In the October issue of Nature Genetics, the investigators present the first complete map of the molecular "control panels" -- stretches of DNA that turn genes on and off -- operated by the cells' estrogen receptor, the master regulator of cell growth in the most common form of breast cancer. The map, which includes thousands of such control regions, provides scientists with a new tool for understanding how genes are regulated, and may eventually help doctors match patients with treatments that are most likely to be effective for them and overcome the problem of resistance to current hormone therapies, the study authors say.
The estrogen receptor (ER) is an intricate protein net in the nucleus of breast cancer cells. When the receptor snares an estrogen molecule, it sets in motion a cascade of activity among genes involved in cell growth and division. In many breast tumors, cells have an unusually large number of ERs, so they proliferate rapidly in the presence of estrogen. Drugs that block the ER, such as tamoxifen and fulvestrant, are often able to stop or slow the growth of these estrogen-driven tumors.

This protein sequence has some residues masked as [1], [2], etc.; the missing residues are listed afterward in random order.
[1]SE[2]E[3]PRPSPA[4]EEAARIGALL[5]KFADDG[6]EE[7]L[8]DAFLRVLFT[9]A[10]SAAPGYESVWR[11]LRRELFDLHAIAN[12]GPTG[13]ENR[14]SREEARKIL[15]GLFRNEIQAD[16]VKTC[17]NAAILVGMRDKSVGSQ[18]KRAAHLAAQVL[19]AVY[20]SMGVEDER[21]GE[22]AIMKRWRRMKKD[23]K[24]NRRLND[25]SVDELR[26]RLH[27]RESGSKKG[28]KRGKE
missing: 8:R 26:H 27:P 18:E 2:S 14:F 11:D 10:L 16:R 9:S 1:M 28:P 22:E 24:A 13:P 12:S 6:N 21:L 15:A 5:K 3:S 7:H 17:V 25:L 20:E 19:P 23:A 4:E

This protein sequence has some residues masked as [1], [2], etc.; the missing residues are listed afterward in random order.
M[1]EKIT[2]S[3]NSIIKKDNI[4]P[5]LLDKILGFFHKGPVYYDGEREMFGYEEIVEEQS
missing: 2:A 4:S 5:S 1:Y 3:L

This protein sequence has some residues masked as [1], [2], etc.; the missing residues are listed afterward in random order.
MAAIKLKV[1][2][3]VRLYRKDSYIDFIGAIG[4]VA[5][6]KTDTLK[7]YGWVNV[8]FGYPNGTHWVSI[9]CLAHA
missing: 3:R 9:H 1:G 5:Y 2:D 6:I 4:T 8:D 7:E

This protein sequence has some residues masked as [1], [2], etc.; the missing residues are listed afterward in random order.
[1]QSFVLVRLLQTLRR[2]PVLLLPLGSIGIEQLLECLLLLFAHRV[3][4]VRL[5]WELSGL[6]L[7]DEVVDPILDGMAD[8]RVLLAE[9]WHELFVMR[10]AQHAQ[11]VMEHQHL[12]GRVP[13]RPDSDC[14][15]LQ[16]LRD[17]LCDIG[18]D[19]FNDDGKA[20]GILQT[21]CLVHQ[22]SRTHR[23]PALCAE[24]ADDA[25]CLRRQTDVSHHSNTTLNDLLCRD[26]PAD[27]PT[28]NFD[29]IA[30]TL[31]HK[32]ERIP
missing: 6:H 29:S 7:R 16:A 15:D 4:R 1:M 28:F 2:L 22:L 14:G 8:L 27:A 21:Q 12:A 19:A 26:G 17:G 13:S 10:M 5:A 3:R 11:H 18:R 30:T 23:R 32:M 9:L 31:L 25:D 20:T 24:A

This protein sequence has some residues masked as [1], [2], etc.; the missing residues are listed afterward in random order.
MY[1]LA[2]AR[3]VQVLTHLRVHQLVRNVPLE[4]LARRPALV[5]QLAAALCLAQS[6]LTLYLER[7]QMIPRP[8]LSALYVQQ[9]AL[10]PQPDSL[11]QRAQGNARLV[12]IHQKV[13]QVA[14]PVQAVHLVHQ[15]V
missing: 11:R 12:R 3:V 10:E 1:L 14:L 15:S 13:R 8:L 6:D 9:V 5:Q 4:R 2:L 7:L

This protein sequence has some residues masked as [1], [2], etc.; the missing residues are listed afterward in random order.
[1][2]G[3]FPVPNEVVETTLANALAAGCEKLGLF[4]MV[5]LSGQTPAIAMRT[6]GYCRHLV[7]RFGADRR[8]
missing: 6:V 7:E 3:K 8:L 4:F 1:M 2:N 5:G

"For the most part, the sequence of steps between the activation of the estrogen receptor and the beginning of tumor cell division has been unclear. We've known of only a handful of the portions of genes that bind to the ER -- the so-called control regions that activate or deactivate the genes," says Dana-Farber's Myles Brown, MD, the senior author of the new study. "With this project we've located all of them, and found there are thousands more than were previously known." Since most genes have more than one control region, the map points to about 1,000 genes influenced, to some degree, by the E
Source:Dana-Farber Cancer Institute